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Tune Your Guitar In Seconds
Easy step-by-step instructions for electric and
acoustic guitar. Avoid damaging your guitar.
Here's a tip for tuning up your guitar quickly using an electronic tuner.
This method will get your guitar in tune quickly and help keep it there. Whether you play an acoustic guitar or an electric guitar this method will work just as well.
Guitarists who have an electric guitar fitted with a tremolo system, such as a Floyd Rose tremolo system. Will find this method particularly useful for stabilising your tuning.
Now before we get started I'll just call out how we number the strings. The first string is the thin string, that's the one closest to the floor when your playing. And the thick string is the sixth string. From the thin string, that's string 1,2,3,4,5,6 is your thickest string.
Now here';s how I tune up my guitar very quickly. I firstly tune the third string, then the fourth, second, fifth, first and finally the sixth string. When your looking at your tuner you'll want to know the names of the strings. So I'll call them out for you now.
The third string, that's the string I tune up first. I tune the third string and it will show up on your tuner as a G.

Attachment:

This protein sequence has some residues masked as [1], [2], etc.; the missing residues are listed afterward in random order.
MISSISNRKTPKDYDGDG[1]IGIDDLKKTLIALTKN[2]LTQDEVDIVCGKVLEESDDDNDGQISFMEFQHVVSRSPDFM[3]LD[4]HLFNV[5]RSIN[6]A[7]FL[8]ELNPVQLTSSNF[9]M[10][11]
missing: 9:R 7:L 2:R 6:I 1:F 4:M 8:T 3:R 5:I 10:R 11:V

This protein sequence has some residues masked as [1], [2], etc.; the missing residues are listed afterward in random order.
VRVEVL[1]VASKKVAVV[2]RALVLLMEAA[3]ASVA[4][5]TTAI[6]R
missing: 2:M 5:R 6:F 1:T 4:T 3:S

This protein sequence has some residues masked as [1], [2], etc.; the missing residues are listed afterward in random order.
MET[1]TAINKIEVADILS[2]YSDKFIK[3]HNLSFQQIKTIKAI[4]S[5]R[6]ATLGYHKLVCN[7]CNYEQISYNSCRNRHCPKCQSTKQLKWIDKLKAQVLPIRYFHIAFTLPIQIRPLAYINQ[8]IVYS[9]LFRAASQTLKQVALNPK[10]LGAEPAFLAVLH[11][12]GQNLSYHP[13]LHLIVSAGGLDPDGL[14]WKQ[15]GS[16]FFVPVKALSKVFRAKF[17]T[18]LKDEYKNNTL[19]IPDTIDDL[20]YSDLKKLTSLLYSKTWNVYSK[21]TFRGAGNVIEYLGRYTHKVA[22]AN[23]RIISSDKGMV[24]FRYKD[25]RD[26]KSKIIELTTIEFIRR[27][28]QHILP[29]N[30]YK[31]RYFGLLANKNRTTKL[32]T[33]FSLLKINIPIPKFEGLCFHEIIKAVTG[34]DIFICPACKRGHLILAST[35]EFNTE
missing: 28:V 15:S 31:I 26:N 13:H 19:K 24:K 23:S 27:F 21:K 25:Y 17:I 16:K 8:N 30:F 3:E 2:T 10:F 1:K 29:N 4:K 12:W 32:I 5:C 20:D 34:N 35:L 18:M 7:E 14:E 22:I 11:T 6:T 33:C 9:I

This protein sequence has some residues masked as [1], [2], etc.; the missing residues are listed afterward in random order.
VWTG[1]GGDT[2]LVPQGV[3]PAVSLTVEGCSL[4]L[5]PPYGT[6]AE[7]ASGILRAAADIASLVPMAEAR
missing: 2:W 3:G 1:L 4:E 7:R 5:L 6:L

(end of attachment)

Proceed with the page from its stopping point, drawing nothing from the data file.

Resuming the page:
I then tune the fourth string, that will show up as a D.
I next tune the second string, that will register as a B.
Then I tune the fifth string that will show up as an A.
Then I tune the first string, that will show up as an E.
The I tune the sixth string that will also show up as an E.
Now the reason why I do this is so that the neck doesn't twist. This is to keep the tension even on the neck of the guitar as I'm tuning up. If your tuning up consecutively, that's 6, 5, 4, 3, 2, 1 or 1, 2, 3, 4, 5, 6. The neck will actually twist.
Now most guitarists have a truss rod fitted in the neck of that stops the neck from bending but it doesn't stop the neck of the guitar from twisting side to side, like rolling side to side like on top of a boat. Now if the neck is twisting it's also altering the tension on the strings, so that can send us on a merry chase. You know you could tune up the sixth, fifth, fourth and so on, and by the time you get to the first string you've sort of got to come back again and recheck your tuning again.
So I find if you tune up for the third, fourth, second, fifth, first and sixth. You'll find that you'll only have to tune up once or twice, stretch the strings a little bit, just go through that procedure. And your guitar will be much, much more stable and you'll spend more time playing it than actually tuning it up.
How to Play Guitar
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|As a student of Mike Hayes since 1999, I have found his teaching methods and products to be first class. Whatever style or area of music I have been interested in, he has provided me with useful information, advice and study materials. His style of teaching and teaching products enabled me to progress through his guitar course far quicker than I ever imagined. He also helps in teaching yourself to find and develop your own style of music. Mikeís teaching gives his studentís the ability to become useful musicians, not just guitarists.
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